Budapest, Hungary: 24 Hours in Budapest
Along with four other girlfriends, I headed to Budapest last month, rewarding myself with an end of term vacation. As students we were keen to experience another side of Europe, one that was away from the more expensive tourist hot-spots. To this end, we managed to snag the perfect trip, paying only £81 each (including flights) for 3 nights in a 3-bedroom apartment with a balcony. If you only have 24 hours in Budapest, here’s my recommended itinerary:
Budapest Hungary: 24 Hours in Budapest
The most eye-opening museum I have ever come across is the House of Terror. Set in the old headquarters of the secret police, the museum takes you on a journey of Hungary’s Nazi, then Soviet, occupation. During this time, many people lived a life of terror, something that the museum wishes to communicate to modern day visitors. Tickets are 2,000 Forint (1,000 Forint if you’re under 26 and a citizen of an EU country).
There is also an option for an audio-guide. The basements were for me, the most shocking part, as they have been recreated to resemble what they were like during occupation, complete with a solitary confinement cell. My friends and I visited this museum shortly after the museum opened at 10 am (it’s closed on Mondays), and found two hours was plenty to take it all in. When we left, it was clearly starting get busy, which is why I’d recommend going in the morning.
After a morning engrossing yourself in the history of Budapest, it’s only fair that you’re rewarded with some retail therapy. While I usually try to avoid doing shopping on short breaks, purchasing a few local items is a great reminder of your holiday. I have a scrapbook full of postcards from places I’ve visited, and I wanted to add to the collection. My friends and I noted that we hadn’t seen much tourist memorabilia in the city, so a stop at the large local market was necessary.
Central Market is the biggest and most popular indoor market in Budapest, offering culinary delights as well as typical tourist bric-a-brac. Downstairs, there are foods of every variety; cheese, meats, oils, wines, and of course plenty of the traditional Hungarian paprika. Grab a snack or even something for the family, if they (like most) are curious about what Hungarian food entails.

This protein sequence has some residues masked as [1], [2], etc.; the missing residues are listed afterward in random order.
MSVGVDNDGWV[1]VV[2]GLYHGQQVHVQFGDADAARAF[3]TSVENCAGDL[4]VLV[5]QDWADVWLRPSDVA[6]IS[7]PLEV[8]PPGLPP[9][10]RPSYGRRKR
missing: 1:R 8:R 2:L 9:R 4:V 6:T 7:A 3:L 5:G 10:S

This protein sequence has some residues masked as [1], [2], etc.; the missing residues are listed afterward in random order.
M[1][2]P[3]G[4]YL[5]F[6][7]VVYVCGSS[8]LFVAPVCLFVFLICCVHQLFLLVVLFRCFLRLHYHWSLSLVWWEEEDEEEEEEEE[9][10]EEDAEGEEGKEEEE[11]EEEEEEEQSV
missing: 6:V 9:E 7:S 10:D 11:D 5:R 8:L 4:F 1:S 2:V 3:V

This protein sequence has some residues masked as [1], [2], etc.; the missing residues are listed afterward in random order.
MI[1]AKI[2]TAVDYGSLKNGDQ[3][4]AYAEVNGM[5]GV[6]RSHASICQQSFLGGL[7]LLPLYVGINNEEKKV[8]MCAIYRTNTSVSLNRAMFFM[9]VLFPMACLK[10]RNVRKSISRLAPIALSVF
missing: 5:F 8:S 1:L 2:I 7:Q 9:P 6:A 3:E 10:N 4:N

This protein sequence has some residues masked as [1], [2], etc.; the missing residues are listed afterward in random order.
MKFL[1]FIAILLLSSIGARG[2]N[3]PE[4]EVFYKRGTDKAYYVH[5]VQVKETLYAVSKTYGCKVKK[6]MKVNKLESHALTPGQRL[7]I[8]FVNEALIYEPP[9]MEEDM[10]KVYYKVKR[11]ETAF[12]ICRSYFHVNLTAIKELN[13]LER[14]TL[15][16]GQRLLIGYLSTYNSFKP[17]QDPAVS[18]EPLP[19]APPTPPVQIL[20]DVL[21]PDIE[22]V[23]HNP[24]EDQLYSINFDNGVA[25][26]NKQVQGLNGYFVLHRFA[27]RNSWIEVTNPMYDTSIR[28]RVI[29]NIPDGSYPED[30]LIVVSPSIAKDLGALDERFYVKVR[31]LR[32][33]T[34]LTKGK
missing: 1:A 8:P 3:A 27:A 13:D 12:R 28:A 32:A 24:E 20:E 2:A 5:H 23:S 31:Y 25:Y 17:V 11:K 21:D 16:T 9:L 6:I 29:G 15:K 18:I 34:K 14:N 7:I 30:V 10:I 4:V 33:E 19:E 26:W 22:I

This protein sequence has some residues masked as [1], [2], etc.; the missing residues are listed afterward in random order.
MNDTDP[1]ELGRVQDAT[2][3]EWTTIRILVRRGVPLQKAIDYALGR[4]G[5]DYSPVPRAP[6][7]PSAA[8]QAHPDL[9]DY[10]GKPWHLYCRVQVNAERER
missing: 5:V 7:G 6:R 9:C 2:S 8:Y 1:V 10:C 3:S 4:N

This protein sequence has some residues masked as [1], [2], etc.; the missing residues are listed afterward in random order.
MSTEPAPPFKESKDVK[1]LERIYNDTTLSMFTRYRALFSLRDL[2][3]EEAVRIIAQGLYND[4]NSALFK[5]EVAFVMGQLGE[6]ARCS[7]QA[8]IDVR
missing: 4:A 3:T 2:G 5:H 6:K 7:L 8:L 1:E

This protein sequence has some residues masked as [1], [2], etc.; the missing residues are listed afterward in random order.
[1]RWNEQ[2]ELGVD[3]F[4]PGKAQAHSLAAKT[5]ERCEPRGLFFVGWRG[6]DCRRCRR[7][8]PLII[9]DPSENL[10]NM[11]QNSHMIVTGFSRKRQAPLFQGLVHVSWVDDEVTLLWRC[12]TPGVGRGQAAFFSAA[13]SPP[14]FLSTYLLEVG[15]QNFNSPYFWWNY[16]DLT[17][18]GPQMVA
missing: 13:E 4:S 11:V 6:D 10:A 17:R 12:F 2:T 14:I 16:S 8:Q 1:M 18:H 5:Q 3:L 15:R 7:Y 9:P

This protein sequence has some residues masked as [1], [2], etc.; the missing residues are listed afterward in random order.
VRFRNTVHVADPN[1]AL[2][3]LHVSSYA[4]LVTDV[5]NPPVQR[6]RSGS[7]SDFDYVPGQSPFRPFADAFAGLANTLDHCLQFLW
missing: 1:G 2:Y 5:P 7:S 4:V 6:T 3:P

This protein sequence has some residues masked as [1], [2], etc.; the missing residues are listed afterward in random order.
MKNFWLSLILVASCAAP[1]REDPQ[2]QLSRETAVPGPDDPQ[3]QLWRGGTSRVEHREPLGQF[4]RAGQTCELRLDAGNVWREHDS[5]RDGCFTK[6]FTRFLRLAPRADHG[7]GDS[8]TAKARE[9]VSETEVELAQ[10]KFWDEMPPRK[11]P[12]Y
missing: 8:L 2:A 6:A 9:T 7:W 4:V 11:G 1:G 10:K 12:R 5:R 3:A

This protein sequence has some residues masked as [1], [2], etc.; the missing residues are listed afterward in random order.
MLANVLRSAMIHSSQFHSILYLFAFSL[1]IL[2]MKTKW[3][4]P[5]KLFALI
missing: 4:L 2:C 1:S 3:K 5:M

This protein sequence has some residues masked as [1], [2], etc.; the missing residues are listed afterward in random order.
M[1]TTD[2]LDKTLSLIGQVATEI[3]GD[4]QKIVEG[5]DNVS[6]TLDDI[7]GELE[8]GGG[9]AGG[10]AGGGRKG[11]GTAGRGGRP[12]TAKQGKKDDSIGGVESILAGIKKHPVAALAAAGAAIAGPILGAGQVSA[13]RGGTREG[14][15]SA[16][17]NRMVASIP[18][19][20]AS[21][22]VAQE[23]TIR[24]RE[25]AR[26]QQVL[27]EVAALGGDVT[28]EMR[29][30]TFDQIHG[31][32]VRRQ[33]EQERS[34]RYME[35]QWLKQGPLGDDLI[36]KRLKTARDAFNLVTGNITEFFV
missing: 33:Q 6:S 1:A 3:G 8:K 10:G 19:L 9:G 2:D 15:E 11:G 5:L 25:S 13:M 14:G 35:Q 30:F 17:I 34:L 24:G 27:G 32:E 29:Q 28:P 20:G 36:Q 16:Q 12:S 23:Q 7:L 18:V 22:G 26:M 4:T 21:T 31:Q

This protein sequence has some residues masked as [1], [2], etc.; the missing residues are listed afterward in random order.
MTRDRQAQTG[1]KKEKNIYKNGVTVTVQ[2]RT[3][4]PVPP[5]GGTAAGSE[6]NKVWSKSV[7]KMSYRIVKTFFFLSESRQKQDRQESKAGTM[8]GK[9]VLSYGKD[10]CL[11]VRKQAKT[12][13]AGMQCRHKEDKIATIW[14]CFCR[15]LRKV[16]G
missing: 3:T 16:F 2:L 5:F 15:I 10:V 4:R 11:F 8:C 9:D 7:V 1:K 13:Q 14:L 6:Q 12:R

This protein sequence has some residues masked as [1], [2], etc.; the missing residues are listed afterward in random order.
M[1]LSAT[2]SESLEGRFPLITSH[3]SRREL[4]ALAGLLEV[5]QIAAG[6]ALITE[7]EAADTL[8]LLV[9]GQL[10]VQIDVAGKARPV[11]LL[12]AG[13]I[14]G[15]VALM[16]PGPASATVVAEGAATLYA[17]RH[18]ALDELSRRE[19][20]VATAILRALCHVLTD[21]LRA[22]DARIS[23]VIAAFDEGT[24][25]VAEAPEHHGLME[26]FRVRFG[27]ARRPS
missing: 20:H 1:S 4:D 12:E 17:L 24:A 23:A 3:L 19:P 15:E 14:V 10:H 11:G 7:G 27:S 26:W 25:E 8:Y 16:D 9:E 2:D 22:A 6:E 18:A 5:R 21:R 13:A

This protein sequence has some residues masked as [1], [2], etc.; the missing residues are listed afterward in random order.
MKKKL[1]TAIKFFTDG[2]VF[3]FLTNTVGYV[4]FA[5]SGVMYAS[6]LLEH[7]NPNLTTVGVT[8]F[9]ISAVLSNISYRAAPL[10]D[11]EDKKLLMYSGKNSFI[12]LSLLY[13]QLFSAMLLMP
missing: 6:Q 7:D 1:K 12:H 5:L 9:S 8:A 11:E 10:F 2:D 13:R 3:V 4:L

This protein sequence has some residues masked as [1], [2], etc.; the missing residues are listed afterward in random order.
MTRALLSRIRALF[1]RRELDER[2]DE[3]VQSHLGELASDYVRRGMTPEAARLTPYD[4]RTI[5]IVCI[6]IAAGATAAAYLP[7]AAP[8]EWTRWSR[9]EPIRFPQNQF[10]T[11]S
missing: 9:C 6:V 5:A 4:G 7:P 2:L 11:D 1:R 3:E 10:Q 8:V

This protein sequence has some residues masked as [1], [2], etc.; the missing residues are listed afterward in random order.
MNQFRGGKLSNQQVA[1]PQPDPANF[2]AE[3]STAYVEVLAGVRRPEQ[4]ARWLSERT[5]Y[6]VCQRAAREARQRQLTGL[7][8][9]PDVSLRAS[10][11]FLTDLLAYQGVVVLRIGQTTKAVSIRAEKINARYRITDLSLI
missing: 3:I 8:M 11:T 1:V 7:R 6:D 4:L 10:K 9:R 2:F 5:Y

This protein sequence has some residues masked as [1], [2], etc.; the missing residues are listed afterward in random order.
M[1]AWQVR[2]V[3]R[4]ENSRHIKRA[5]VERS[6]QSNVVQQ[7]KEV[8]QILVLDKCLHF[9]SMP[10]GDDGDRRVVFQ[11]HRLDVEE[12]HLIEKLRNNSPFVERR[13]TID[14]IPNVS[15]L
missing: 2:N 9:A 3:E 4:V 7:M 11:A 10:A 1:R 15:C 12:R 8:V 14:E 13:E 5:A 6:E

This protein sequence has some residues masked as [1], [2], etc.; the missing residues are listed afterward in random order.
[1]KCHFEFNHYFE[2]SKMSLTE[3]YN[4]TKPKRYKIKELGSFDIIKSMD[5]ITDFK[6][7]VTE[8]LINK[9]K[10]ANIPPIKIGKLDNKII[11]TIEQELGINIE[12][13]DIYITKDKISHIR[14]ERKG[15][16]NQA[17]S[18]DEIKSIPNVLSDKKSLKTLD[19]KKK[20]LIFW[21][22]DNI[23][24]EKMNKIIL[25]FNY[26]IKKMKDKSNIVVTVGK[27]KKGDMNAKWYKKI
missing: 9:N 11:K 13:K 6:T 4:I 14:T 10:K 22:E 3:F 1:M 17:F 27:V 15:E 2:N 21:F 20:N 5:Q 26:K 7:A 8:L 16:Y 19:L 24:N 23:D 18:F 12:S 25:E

Upstairs, you can find your more typical souvenirs. I picked up some postcards and a lovely pair of handmade vintage-looking earrings – my friends were also tempted by the jewellery. Shot glasses, mugs, t-shirts – anything and everything with ‘Budapest’ printed on it, exists in order to remind you of your trip.
There’s no better way to unwind after a day of being on your feet, than at one of the many famous thermal baths. Being students, we often lack the funds to treat and pamper ourselves – a haircut for us is considered a luxury. Therefore, my friends and I were excited to learn of the cheap price of the baths, and made room in our schedules to spend a couple of hours unwinding. We decided to visit the most popular in the city – the Gellert Baths. These are the most expensive baths, but they still only came to the equivalent of around £11 entry, which is much less than you’d pay for any spa in the U.K.
While the pools are labelled ‘men’ and ‘women’, don’t be put off – we were told by a member of staff that this is the labelling from many years ago, when males and females were not allowed to bathe together. Nowadays, you are free to pick whichever pool or steam bath you’d like!
At Gellert, there are indoor and outdoor thermal pools, massage rooms, a sauna, as well as a large swimming pool. The baths were definitely my highlight of the trip – it was particularly nice to sit outside in the thermal pool whilst the sun was beginning to set, and admire the Hungarian architecture!
For dinner, I’d advise venturing towards the Jewish Quarter (where we stayed), or near Saint Stephen’s Basilica – there were plenty of restaurants, offering a range of cuisines, if you (like me) are not yet sold on Hungarian food. For evening entertainment, there’s only one place to go in Budapest – Szimpla Kert. It’s been voted one the best bars in Europe, part of the many ‘ruin pubs’ that the city offers.
Budapest Hungary: 24 Hours in Budapest